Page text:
As Netherlands and Costa Rica advanced to the quarter-finals in equally dramatic fashion, fans of Manchester United, Arsenal and Aston Villa will have been interested observers
Manchester United supporters had a particular interest in Netherlands' win over Mexico, as new manager Louis van Gaal took charge of the Oranje while strikers Robin van Persie and Chicharito went head-to-head.
There was also another run-out in the day's late game for Arsenal's Joel Campbell as Costa Rica saw off Greece on penalties, and Goal ran the rule over all the Premier League representatives in action...
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Van Persie missed the victory over Chile which cemented top spot in Group B through suspension but was restored to the starting line-up here. The 29-year-old endured a frustrating afternoon, however, starved of possession and space, his threat easily negated by the experienced Rafael Marquez.
Still, it was an astonishing decision that saw Louis Van Gaal substitute his captain with just 14 minutes remaining and the Dutch staring elimination square in the face. The new Manchester United manager’s gamble was vindicated almost immediately with Van Persie’s replacement, Klaas Jan Huntelaar tucking away the decisive penalty.
If anyone was going to suffer in the unrelenting heat and humidity of Fortaleza it was going to be the hulking figure of Aston Villa centre-half Vlaar. In fairness to the former PSV skipper, he had marshalled a largely inexperienced Dutch defence to great effect in this tournament until he came up against the livewire Mexican attackers who exploited his lack of pace and mobility.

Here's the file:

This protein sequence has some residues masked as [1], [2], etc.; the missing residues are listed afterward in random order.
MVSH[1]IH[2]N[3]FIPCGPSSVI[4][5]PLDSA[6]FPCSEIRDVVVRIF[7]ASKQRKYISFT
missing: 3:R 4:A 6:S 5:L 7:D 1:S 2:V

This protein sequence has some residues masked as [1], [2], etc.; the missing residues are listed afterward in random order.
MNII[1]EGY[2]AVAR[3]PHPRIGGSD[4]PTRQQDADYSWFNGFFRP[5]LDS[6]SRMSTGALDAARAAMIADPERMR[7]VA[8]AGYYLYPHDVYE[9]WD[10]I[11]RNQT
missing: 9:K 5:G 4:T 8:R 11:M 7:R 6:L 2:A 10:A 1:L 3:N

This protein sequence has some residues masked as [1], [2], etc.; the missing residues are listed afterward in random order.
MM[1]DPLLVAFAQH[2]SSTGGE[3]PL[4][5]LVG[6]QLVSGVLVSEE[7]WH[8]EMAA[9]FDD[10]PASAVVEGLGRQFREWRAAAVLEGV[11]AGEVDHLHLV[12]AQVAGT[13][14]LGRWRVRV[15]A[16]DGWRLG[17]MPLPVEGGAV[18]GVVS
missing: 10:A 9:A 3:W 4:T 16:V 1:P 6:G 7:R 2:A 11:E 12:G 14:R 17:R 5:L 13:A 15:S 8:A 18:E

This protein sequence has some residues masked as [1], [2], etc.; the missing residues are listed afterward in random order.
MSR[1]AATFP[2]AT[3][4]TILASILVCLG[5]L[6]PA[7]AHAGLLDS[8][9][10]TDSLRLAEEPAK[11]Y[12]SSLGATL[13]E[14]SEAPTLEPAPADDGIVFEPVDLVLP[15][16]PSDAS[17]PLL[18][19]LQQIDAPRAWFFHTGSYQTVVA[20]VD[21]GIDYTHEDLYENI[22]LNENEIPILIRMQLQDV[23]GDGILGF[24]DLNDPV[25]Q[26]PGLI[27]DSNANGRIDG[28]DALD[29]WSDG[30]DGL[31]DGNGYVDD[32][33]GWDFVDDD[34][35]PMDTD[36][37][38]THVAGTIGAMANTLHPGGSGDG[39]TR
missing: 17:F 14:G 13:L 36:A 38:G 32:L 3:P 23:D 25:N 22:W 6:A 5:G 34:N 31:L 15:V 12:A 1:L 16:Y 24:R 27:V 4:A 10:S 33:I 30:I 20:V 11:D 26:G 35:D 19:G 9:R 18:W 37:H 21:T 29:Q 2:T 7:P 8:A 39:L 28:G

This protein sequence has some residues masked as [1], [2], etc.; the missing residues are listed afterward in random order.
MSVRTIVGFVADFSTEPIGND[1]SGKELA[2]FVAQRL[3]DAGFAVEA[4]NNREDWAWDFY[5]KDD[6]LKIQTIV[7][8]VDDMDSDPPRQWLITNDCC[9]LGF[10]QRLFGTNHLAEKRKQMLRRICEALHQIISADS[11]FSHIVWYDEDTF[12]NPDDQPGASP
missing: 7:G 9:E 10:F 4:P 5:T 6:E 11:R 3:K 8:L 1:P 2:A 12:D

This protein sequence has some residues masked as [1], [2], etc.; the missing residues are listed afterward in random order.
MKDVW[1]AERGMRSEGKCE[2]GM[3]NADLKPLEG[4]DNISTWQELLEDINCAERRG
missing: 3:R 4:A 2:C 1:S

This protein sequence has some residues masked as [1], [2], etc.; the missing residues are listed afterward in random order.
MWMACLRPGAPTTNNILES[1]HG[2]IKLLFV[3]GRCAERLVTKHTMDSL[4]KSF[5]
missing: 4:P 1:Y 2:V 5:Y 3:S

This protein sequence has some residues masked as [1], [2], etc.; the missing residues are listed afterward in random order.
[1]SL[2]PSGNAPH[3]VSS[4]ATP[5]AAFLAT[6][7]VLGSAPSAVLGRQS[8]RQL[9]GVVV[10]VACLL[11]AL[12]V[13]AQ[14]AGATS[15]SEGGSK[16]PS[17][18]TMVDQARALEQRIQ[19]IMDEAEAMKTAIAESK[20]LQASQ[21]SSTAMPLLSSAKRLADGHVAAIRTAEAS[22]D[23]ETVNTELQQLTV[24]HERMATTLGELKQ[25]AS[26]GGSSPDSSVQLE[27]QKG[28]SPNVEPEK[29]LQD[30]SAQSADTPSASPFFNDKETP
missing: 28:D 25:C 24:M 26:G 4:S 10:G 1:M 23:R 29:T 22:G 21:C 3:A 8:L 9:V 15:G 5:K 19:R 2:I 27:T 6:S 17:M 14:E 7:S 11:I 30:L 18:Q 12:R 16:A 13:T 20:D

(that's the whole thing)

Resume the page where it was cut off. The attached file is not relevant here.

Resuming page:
Without the reassuring presence of Nigel de Jong in front of him, Vlaar was regularly exposed, particularly in the opening period and was fortunate not to concede a penalty when he interrupted Hector Herrera’s run into the area with a comically high challenge. Vlaar was again at fault for Mexico’s opener when he was slow to come across and prevent Giovani dos Santos from shooting, although he was hardly alone in failing to anticipate that particular danger.
The Mexico striker was hoping he’d have the chance to impress his new Manchester United manager but was again reduced to the role of impact substitute. Unfortunately, Hernandez was given just 15 minutes to impress but was hardly seen as an attacking force and was hindered by a Mexican side which had resorted to all-out defence by the time he entered the fray.
Again given the task of leading the line on his own for the fairytale side of this World Cup, the young Arsenal forward will have impressed Arsene Wenger with a performance packed with patience and heart as well as no little pace and skill.
Barely given an inch by Konstantinos Manolas, it was plain for all to see that Campbell had been signalled out by Greece beforehand as a dangerman, though that in turn did allow captain Bryan Ruiz much more freedom, and along with Campbell he was able to stretch the European's defence for phases throughout the first half.
When Campbell did find space, his direct running caused plenty of problems, and only some tough challenges from Georgios Karagounis stopped him from creating anything really meaningful in the final third.
Once Costa Rica went down to ten men his influence began to diminish, and by the end of extra-time, with all his energy sapped, he could barely put one foot in front of the other. That didn't stop him stroking home his penalty in the shootout with aplomb as the Central Americans made history in reaching the World Cup quarter-finals for the first time.